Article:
Editor’s note: This list will be updated throughout the legislative session. It was last updated in February. 9.
Somewhere around 3,000 bills are expected to be filed for the 2024 session of the Mississippi Legislature. Only a third or so is likely to become law. The deadline for submitting general draft laws and constitutional amendments is February 19. The tax and spending bills face later deadlines, with the hearing scheduled to end on May 5.
Mississippi’s health care — including the intertwined crises of hundreds of thousands of uninsured people and hospitals facing financial disaster — is front and center with lawmakers this year.
Here are some bills introduced to date to address health care issues.
Field of practice, facilities
Senate Bill 2064, authored by Sen. Angela Burks Hill, R-Picayune, would repeal the state’s certificate of need law. CON laws require health care providers to obtain permission from the state before adding or expanding certain health care facilities or services. Proponents, including many hospital executives, say they help control costs, ensure quality of care and the availability of services such as emergency rooms. Opponents, including Gov. Tate Reeves, say they stifle free market competition.
Senate Bill 2140, authored by Sen. J. Walter Michel, R-Ridgeland, would streamline “prior authorization,” the process by which insurance companies decide which drugs and procedures are covered for consumers. It already passed unanimously in the Senate and with some revisions, also passed unanimously in the House. It will now return to the Senate for approval of the revisions. But a similar prior authorization bill passed the Legislature last year, only to be vetoed by Governor Reeves.
Senate Bill 2080, authored by Sen. Kevin Blackwell, R-Southaven, seeks to introduce the state’s first licensed midwifery program. As it stands now, anyone can practice midwifery in Mississippi, but those who want certification must go out of state — meaning Mississippi, a state filled with health care deserts and the highest infant and maternal mortality rates, loses out. in the care of the provider.
Senate Bill 2079, authored by Sen. Kevin Blackwell, R-Southaven, would repeal nurse practitioner cooperative agreements. These agreements are financial contracts under which NPs who want to practice in Mississippi must pay a physician with whom they are “affiliated.” These contracts can be expensive and sometimes have distance restrictions, meaning rural areas lose out on care because NPs aren’t allowed to practice too far from their associate physicians—who are mostly located in urban areas.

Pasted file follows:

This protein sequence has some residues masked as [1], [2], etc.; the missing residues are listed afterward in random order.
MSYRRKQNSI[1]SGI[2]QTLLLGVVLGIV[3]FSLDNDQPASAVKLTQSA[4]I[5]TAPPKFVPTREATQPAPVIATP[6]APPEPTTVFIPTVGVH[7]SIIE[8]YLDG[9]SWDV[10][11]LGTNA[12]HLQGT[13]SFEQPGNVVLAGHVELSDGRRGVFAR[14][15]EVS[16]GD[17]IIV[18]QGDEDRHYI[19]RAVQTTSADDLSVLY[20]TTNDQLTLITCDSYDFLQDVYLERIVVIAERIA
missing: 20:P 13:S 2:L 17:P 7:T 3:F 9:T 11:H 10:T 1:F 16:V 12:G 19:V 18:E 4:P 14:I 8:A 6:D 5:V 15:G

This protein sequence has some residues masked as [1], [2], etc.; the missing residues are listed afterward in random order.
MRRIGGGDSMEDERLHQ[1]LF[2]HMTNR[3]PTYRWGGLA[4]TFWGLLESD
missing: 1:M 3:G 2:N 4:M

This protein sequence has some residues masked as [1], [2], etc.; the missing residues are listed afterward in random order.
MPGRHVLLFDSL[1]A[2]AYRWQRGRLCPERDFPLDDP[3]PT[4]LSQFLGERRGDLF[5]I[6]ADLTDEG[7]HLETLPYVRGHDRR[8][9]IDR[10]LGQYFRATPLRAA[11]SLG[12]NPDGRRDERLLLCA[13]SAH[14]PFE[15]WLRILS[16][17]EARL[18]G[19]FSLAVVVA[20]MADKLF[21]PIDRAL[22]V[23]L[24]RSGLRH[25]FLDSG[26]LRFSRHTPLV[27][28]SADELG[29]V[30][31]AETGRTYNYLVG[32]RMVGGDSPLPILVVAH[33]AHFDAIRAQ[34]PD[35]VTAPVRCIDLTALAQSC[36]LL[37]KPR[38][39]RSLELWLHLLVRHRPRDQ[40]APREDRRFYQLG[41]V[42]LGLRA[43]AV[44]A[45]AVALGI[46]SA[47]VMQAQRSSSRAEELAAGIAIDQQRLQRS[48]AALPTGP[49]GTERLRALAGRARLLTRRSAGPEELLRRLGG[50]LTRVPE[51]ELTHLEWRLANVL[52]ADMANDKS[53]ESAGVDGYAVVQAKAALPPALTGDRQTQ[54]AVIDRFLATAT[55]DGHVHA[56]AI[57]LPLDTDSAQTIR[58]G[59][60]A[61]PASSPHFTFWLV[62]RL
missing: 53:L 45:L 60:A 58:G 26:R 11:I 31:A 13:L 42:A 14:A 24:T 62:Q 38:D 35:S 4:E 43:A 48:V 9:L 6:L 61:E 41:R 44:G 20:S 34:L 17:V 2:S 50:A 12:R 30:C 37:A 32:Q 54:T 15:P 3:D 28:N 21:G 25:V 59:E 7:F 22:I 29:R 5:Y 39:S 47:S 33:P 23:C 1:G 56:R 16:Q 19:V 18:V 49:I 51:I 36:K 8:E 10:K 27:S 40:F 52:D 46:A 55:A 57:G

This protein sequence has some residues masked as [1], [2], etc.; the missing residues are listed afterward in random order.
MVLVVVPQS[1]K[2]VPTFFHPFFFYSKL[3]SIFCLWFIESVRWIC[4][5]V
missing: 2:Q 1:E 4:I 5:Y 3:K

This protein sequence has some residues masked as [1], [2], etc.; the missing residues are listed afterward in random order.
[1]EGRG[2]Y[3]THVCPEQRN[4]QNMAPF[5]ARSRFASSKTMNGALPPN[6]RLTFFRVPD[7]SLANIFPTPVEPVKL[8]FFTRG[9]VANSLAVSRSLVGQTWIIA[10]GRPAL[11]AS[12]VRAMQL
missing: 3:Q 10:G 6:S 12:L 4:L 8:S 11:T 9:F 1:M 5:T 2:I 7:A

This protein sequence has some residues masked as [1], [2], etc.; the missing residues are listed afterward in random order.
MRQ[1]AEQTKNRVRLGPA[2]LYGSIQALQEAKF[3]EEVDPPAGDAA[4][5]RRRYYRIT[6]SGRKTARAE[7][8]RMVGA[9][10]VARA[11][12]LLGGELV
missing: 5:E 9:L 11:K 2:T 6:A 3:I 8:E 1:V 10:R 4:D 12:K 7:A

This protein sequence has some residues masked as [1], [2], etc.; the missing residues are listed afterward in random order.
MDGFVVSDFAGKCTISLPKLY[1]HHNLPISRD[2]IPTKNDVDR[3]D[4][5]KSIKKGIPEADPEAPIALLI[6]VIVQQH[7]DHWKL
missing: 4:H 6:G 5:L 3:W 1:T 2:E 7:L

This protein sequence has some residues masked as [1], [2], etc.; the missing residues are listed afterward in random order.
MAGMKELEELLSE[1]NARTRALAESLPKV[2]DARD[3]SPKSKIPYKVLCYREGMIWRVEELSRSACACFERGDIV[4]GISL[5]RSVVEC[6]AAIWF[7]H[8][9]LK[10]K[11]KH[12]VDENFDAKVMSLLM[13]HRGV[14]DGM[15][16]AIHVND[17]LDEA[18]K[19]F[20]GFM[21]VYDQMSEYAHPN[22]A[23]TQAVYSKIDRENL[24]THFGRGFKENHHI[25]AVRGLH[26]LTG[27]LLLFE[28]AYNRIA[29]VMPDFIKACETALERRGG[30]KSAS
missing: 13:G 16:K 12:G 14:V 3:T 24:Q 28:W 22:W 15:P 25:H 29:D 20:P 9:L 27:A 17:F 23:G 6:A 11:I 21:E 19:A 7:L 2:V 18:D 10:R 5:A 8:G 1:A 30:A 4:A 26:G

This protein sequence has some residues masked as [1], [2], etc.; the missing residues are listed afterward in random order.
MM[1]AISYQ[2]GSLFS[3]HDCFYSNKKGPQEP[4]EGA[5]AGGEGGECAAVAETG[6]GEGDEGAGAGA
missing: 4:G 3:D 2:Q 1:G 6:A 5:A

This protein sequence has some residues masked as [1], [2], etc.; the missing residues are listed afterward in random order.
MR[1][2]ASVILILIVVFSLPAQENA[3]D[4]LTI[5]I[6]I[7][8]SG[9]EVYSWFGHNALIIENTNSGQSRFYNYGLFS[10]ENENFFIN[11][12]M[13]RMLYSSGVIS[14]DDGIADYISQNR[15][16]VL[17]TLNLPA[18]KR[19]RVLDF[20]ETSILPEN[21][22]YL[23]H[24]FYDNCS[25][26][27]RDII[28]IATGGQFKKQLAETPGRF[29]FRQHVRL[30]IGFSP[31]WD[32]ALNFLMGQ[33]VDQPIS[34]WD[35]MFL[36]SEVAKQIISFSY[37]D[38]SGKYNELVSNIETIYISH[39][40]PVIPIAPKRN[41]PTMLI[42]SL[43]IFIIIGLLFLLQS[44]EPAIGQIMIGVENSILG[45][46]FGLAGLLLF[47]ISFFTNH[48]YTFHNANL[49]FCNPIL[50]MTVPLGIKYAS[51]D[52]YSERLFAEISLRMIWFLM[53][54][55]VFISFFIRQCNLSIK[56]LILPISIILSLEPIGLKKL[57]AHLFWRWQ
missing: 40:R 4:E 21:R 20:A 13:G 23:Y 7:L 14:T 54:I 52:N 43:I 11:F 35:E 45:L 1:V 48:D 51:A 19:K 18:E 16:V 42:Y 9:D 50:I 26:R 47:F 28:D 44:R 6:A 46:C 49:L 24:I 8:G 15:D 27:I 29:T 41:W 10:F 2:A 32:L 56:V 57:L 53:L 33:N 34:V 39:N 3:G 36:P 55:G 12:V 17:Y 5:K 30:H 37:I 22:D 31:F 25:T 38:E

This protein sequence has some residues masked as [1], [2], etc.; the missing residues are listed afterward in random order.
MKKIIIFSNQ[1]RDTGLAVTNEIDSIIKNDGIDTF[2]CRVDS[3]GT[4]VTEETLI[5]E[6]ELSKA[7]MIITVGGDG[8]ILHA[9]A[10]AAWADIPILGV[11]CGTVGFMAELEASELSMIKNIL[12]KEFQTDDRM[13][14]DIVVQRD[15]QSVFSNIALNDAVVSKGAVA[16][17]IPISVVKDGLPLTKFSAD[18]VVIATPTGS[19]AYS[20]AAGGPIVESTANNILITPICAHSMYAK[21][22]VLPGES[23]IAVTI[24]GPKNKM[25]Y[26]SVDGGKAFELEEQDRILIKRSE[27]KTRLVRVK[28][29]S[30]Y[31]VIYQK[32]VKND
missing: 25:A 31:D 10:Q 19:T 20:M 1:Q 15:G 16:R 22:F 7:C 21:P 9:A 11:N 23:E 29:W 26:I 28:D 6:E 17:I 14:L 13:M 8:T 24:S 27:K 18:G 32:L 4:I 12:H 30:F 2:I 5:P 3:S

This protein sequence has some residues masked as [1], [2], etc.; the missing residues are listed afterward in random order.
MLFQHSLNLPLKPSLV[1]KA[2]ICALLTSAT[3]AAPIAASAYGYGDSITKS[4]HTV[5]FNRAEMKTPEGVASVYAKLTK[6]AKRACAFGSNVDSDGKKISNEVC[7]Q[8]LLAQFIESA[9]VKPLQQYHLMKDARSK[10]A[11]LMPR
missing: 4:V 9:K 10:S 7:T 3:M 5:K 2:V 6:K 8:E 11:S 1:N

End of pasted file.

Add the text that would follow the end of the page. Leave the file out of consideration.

House Bill 976 by Rep. Rep. Manly Barton, R-Moss Point, would expand podiatrists’ scope of practice to allow them to perform ankle surgery, bringing Mississippi’s law in line with 48 other states.
House Bill 539, authorized by Rep. Missy McGee, R-Hattiesburg, introduces presumptive eligibility for pregnant women. It passed the full House 117-5 last week and now moves to the Senate. If passed, it would allow low-income pregnant women to receive timely prenatal care while they wait for their Medicaid application to be officially approved — which can sometimes take months. Senate Medicaid Chairman Kevin Blackwell, R-Southaven, has voiced his support for the policy, calling it a “serious issue for many of us on this side.”
Lawmakers are expected to address expanding Medicaid to cover the working poor, and several bills have already been filed, but the bills that will actually be used and debated are likely still to come.
Reproductive health and rights
House Bill 32, authorized by Rep. Becky Currie, R-Brookhaven, would direct the Mississippi State Department of Health to have a nurse practitioner available at each county health department at least one day a week to provide and prescribe contraception. The bill would also make contraception affordable on a sliding scale and available to minors who are parents, married, have permission from their parent or legal guardian, or are referred for service by a doctor other. nurse, clergy, family planning clinic, school or institution of higher education, or any government agency.
Senate Bill 2163, by Sen. Joey Fillingane, R-Sumrall, would establish legal protections and rights for parents of children born through surrogacy and in vitro fertilization.
House Bill 336, by Rep. Rep. Kevin Felsher, R-Biloxi, would require counties to pay for psychiatric treatment for an indigent resident who is ordered by a judge to receive treatment through the civil commitment process if there is no publicly funded bed. It would cap the cost to the county at no more than the Medicaid reimbursement rate and prevent counties from jailing someone by going through the commitment process just because they lack a paying source.
House Bill 415, by Rep. Rep. Kevin Felsher, R-Biloxi, would bar counties from jailing someone without criminal charges while they go through the civil commitment process, unless they’re awaiting transport to a medical facility and he’s needed for protective custody. Any such detention in prison would be limited to 72 hours.
Read today’s Mississippi coverage of jail detentions during the civil commitment process here.
House Bill 990, by Rep. Sam Creekmore, R-New Albany, would create a tax on vape products and use the proceeds to increase patient housing at community mental health centers and create a Department of Mental Health 988 crisis response fund . The system.
House Bill 1044, by Rep. Sam Creekmore, R-New Albany, would provide for the creation and licensing of long-term supportive residential facilities for adults for people with mental illness and direct Medicaid to cover services in such facilities.